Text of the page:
Proto-visual-consciousness is defined in two, simple lines of mathematics. This formula is used repeatedly to create any possible computer program. If the Church-Turing thesis is correct, then the formula can be used to solve any problem that the human mind can solve. The formula can be translated into various shapes, including a shape that looks like a simple neuron. Large computer programs then look like a huge mass of neurons, with neural fibre bundles leading to peripheral devices, and with structures, like the visual columns in the primate cortex, that perform the critical task of matching patterns. Thus the computer formula for a robot's mind leads to a shape for its brain. Furthermore, the formula can be translated into a simple shape that can be used as a building block to approximate the shape and movement of any object in the world, including the robot's body. This triality of mind, brain, and body means that a robot can see and manipulate its own thoughts and the interconnections of its brain in a way that is exactly analogous to manipulating its body and objects in the world. Conversely, the shape and movement of objects in the world is exactly analogous to computer programs, so a robot can learn directly or by analogy with what it sees and does in the world.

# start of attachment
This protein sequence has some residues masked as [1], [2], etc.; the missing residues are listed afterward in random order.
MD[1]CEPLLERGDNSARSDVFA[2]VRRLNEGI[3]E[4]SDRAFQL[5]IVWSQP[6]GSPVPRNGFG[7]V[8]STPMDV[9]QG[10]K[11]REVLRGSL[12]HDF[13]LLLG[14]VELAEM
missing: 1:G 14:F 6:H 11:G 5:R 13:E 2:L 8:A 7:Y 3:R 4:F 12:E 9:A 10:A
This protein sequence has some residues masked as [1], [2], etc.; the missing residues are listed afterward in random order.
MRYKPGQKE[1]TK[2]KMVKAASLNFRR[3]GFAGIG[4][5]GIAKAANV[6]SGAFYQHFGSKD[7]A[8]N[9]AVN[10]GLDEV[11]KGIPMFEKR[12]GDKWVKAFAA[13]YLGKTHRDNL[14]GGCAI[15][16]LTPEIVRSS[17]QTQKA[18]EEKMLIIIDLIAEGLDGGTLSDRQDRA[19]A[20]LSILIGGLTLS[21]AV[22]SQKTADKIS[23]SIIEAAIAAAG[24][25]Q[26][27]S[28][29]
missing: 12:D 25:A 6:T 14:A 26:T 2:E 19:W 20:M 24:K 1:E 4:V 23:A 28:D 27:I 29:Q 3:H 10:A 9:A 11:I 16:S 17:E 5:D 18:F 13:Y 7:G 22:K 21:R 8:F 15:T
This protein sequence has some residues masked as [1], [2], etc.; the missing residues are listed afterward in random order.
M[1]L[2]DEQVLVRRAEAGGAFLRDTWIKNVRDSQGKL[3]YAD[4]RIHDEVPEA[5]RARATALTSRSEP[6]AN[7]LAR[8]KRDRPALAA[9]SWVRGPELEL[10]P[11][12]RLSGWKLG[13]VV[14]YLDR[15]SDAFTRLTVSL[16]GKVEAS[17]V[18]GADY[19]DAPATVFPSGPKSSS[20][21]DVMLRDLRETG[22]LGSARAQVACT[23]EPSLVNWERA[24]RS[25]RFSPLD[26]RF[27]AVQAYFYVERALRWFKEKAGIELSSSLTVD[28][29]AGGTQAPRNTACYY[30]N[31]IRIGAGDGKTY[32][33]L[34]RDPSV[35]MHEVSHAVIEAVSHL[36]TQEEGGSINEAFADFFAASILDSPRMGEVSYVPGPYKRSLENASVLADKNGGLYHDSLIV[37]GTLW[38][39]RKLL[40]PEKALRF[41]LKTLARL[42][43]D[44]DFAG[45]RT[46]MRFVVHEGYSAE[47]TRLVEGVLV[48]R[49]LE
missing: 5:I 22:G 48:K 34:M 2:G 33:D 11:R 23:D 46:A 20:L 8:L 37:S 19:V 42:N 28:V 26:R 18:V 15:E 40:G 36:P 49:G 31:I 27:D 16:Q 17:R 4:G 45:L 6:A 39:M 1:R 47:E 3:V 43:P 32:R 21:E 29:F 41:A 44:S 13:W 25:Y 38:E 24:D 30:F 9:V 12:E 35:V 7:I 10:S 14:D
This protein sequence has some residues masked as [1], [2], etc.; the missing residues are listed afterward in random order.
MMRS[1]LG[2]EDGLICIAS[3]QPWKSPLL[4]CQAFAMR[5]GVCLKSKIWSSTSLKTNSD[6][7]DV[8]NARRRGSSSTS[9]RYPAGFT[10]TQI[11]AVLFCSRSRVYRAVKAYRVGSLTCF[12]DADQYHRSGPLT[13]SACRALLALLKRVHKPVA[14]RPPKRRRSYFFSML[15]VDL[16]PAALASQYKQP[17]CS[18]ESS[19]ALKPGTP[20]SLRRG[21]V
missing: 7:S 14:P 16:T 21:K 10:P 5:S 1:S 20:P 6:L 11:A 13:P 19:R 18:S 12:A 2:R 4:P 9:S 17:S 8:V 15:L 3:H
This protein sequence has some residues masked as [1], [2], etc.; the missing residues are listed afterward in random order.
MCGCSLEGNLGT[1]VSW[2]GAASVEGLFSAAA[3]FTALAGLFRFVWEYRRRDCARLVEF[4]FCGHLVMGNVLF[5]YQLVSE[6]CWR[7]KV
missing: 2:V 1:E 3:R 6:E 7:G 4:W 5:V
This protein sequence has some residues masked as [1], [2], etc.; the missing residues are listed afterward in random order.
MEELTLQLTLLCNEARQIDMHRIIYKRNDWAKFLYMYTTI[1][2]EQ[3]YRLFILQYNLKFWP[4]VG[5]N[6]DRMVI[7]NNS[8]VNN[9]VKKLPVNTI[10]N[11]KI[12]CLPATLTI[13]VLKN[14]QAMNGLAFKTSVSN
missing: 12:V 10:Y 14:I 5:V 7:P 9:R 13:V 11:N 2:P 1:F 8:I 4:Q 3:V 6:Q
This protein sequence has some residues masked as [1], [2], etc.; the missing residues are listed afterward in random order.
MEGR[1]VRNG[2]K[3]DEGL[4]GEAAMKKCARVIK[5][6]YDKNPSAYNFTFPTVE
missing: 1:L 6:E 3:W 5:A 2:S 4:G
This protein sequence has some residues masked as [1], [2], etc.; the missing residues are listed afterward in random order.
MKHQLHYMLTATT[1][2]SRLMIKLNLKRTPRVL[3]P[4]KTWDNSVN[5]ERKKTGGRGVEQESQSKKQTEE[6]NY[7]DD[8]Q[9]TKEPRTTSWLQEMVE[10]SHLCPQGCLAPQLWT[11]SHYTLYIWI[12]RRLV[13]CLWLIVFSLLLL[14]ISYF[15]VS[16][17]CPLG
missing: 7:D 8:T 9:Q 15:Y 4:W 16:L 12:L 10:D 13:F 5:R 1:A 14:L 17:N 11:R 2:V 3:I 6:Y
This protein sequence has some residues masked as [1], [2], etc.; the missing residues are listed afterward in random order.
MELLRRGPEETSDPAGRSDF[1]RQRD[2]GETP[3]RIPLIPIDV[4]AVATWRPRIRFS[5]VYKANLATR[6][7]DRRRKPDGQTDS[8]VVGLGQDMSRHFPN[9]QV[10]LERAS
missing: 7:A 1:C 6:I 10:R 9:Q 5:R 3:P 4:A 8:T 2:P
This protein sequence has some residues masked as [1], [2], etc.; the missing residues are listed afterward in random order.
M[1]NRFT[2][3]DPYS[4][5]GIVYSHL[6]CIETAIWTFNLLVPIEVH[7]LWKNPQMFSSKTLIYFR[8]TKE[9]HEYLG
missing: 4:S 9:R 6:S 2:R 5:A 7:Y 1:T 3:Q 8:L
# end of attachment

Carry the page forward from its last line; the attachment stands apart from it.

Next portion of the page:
I believe that a robot that can see its own thoughts, feelings, motivations, body, and surroundings is visually conscious. I am setting out to construct such a robot, though I expect it will take a very long time, perhaps millennia, to complete. I hope the description of my work will be of some interest and practical help to you, and that one day this task will be accomplished.
James Anderson, 2001.
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